There’s nothing like government-imposed isolation to bring out the best and the worst in people. It’s time to take a break from the empty shelves, homeschooling, terrifying headlines (and harrowing reality) and the truly unprecedented times we’re currently living in and lighten the load with our favorite memes of COVID-19.
In seriousness, we know these are scary times. We hope you and your loved ones stay safe and well.
On April 19, 2018, DARPA announced the DARPA Launch Challenge, designed to promote rapid access to space within days, not years. Our nation’s space architecture is currently built around a limited number of exquisite systems with development times of up to 10 years. With the launch challenge, DARPA plans to accelerate capabilities and further incentivize industry to deliver launch solutions that are both flexible and responsive.
“Current launch systems and payload development were created in an era when each space launch was a national event,” said Todd Master, the DARPA Launch Challenge program manager for DARPA’s Tactical Technology Office. “We want to demonstrate the ability to launch payloads to orbit on extremely short notice, with no prior knowledge of the payload, destination orbit, or launch site. The launch environment of tomorrow will more closely resemble that of airline operations—with frequent launches from a myriad of locations worldwide.”
The commercial small-launch (10kg-1000kg) industry has embraced advances in manufacturing, micro-technologies, and autonomous launch/range infrastructure. DARPA seeks to leverage this expertise to transform space system development for the nation’s defense. Frequent, flexible, and responsive launch is key to this transformation.
In late 2019, qualified teams will compete for prizes, with a top prize of $10 million. Teams will receive exact details on the payload in the days before each of the two launch events, with only a few weeks’ notice about the location of the first launch site. Once they successfully deliver their payload to low Earth orbit (LEO), competing teams will get details of the second launch site. Teams again will have just days to successfully deliver a second payload to LEO, for a chance at a prize. Final ranking for the top three prizes will depend on speed, payload, mass, and orbit accuracy.
DARPA is coordinating closely with the Federal Aviation Administration (FAA), which is responsible for granting licenses for commercial space launches and will be involved throughout the challenge. Competitors participating in the DARPA Launch Challenge are required to obtain FAA licenses for all launch activity conducted under this effort.
A competitors’ day with representatives from DARPA and the FAA will be held in Los Angeles May 23, 2018. To register to attend or for additional guidelines on how to participate in the challenge, please visit www.darpalaunchchallenge.org.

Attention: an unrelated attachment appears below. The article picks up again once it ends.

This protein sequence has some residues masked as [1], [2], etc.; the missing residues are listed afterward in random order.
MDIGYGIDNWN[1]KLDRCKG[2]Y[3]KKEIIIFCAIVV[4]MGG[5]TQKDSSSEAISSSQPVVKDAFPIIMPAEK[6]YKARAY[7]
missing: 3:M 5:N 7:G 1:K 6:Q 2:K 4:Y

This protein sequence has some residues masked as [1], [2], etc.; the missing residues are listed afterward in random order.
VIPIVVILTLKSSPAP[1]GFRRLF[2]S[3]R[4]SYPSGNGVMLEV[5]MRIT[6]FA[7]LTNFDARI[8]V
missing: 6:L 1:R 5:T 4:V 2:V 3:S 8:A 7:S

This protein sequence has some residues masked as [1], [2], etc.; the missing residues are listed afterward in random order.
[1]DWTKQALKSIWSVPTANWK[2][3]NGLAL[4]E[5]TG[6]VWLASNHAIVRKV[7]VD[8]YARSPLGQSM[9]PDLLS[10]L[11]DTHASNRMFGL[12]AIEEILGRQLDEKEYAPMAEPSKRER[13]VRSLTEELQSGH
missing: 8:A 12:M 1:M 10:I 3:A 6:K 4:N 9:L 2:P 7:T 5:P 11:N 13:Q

Early on in 2019, two plaintiffs representing the National Coalition for Men sued the U.S. Government in Texas on the grounds that registering only males for the draft was unconstitutional. U.S. District Judge Gray Miller ruled in their favor, saying the males-only Selective Service rules should now extend to American women within 30 days of their 18th birthday.
The Trump Administration just filed an appeal to defend the all-male draft rules.
Trump’s Justice Department called ordering women to register for Selective Service “particularly problematic,” saying it would force women to register for the draft through a judicial ruling before Congress could actually address the issue. The DoJ is essentially saying the court is legislating instead of the Congress.
The Justice Department said it’s not for a court to decide what change in policy should be adopted without any involvement by the political branches and the military.
“If the Court’s declaratory judgment is upheld, it should be left to Congress, in consultation with the Executive Branch and military officials, to determine how to revise the registration system in response,” writes Justice Department lawyer Michael Gerardi.
President Trump’s Selective Service Card.
The two men who filed the initial lawsuit argued that their chances of being sent to war were higher because women were exempt from the draft. The judge’s ruling means that women will either sign on for the draft or Congress may have to get rid of the draft altogether, something the Trump Administration says is not an option as it would compromise the country’s readiness and ability to respond to a military crisis.